CS105 Study Guide
Unit 4: Data Structures I – Lists and Strings
4a. Explain lists and indexing
- What is a list?
- How are elements within a list accessed?
- What are some useful applications of lists?
A list is a Python container that houses a mutable sequence of values. The term sequence means that the elements contained within the list are ordered and can be referred to using an index. In contrast, Python data structures such as sets and dictionaries are not sequences.
Lists can contain elements that are of any valid Python data type. List elements start with an index value of 0. Therefore, if a list contains 15 elements, element indices range from 0 to 14. It is extremely important that you master how to index elements within a list.
An empty list (containing zero elements) can be created with a command such as
alist = list()
alist = [ ]
using the standard left square bracket-right square bracket notation to build the list container.
Lists can be used to house records that contain different data types. For example, a list could contain information such as a name (of data type str), salary (of data type float), room number (of data type int), and so on. Because of the indexing property, lists can be applied in tandem with loops in order to generate a computation using the list elements.
4b. Write simple programs that apply list and string methods
- What is the syntax for invoking a list or a string method?
- What does the append method do?
- What does the join method do?
The true beauty of Python is that every variable referred to in a program is an object derived from a specific class. This means that every object is endowed with the methods defined within the object's class. The syntax for referring to a method uses the dot notation. For example:
will call the append method in order to append a value of 30 to the variable
Most Python editors within an IDE will enable you to view methods associated with a given object after typing the dot after the variable name. This feature can be used to help you remember the set of methods and can help you to complete typing a given command. For example, in Repl.it, typing
z='a string' z.
will generate a temporary window listing the set of possible built-in string methods. For example, the find method will search for a substring contained within the string variable. The join method will join together strings in order to form a new string. As you write more Python programs, you will naturally become familiar with the host of built-in Python methods associated with strings and lists.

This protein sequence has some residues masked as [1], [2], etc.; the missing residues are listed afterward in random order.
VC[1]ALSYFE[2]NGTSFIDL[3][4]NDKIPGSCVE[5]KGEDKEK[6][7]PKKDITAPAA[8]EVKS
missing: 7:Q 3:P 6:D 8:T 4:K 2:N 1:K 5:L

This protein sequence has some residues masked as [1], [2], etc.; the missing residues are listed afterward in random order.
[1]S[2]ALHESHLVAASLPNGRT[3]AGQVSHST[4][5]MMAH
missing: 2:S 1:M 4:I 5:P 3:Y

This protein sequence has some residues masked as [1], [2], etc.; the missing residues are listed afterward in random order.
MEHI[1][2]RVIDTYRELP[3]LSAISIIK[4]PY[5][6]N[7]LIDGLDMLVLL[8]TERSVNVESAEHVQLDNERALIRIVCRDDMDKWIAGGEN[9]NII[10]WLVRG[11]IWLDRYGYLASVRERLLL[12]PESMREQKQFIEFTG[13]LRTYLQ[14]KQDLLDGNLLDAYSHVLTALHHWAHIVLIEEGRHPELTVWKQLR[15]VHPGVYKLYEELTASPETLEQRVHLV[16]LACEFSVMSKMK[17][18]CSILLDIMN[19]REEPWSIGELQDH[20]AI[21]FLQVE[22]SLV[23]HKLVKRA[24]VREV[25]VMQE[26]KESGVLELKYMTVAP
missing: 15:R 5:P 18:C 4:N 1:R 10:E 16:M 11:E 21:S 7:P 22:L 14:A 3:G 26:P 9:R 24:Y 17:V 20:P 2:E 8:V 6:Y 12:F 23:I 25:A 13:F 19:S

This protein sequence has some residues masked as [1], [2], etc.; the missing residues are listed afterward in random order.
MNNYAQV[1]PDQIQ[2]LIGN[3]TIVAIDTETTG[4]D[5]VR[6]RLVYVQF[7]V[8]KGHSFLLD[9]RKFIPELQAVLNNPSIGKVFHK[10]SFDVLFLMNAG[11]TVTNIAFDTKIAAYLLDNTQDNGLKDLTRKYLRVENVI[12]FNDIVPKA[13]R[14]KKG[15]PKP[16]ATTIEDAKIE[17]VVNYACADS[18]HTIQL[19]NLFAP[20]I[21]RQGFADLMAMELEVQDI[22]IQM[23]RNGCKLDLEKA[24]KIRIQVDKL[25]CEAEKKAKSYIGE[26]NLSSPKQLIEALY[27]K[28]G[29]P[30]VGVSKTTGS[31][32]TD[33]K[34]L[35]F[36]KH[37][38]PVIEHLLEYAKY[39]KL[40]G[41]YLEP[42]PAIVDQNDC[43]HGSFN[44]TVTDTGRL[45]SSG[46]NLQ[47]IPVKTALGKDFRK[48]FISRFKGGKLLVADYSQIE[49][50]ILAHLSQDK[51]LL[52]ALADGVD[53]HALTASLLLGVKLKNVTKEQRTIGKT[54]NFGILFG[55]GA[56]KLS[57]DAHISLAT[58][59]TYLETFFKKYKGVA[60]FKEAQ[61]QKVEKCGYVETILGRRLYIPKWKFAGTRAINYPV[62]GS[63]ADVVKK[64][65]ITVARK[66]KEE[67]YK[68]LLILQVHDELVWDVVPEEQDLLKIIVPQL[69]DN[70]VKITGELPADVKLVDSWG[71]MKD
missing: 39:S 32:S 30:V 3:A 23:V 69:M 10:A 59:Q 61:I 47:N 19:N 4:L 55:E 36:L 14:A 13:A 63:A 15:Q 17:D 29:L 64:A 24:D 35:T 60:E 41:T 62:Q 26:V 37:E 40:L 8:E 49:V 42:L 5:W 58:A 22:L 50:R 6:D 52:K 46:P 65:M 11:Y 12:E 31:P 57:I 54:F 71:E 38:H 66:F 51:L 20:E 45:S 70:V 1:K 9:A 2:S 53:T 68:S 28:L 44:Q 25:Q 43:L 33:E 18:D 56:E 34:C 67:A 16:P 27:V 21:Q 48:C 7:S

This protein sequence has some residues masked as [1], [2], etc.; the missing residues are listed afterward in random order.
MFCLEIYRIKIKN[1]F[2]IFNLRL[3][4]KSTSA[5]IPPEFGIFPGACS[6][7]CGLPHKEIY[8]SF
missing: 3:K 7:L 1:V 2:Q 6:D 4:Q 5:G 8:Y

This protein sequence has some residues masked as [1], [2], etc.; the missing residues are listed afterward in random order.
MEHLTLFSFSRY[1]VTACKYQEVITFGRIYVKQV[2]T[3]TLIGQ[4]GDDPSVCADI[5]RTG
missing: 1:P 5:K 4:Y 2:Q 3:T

4c. Explain and apply slicing
- What is slicing?
- What is the syntax for slicing?
- How can slicing be applied within a Python program?
Slicing is an efficient way of indexing elements within a Python sequenced container. For a given list variable alist, it is more efficient to write
alist[3:8] rather than individually referring to elements as
alist, alist, alist, alist, alist.
The general syntax for applying slicing to a list is:
listname[start index: stop index: step]
where the step refers to how many elements to skip over to reach the next element being referred to. In addition, Python index convention causes the slice to terminate at one less than the stop index. This is a feature that beginner programmers must pay close attention to.
Slicing allows for easy indexing of large numbers of elements. Assuming the initialization:
alist = [3,5,7,9,11,13,15,17,19]
these two snippets of code are equivalent:
zlist=[ ] for i in range(2,6): zlist.append(val)
zlist=[ ] zlist=alist[2:6]
Clearly, slicing has eliminated the need for the loop.
To review, see Slicing.
4d. Write programs that plot and visualize list data
- What is the import command?
- What is matplotlib?
- What is the syntax for plotting one list of data against another list of data?
Python is an amazing language because there are so many modules that are available for computations that go far beyond the basic language. In order to include these modules and access their methods within a given Python program, the
import command must be invoked.
matplotlib is an example of a module that can very readily enable the plotting of data. To use the
matplotlib module, you need to invoke the command
matplotlib module is equipped with a number of methods that allow for the rendering of data and annotating graphs. A basic use case of this module is to plot the data contained in numerical lists. A sequence of commands such as:
import matplotlib.pyplot as plt x=[1, 2, 3, 4, 5, 6, 7, 8, 9, 10] z=[2,4,6,8,10,12,14,16,18,20] plt.plot(x,z) plt.show()
will plot the data contained in list
z against the data in list
To review, see The matplotlib Library.
Unit 4 Vocabulary
Be sure you understand these terms as you study for the final exam. Try to think of the reason why each term is included.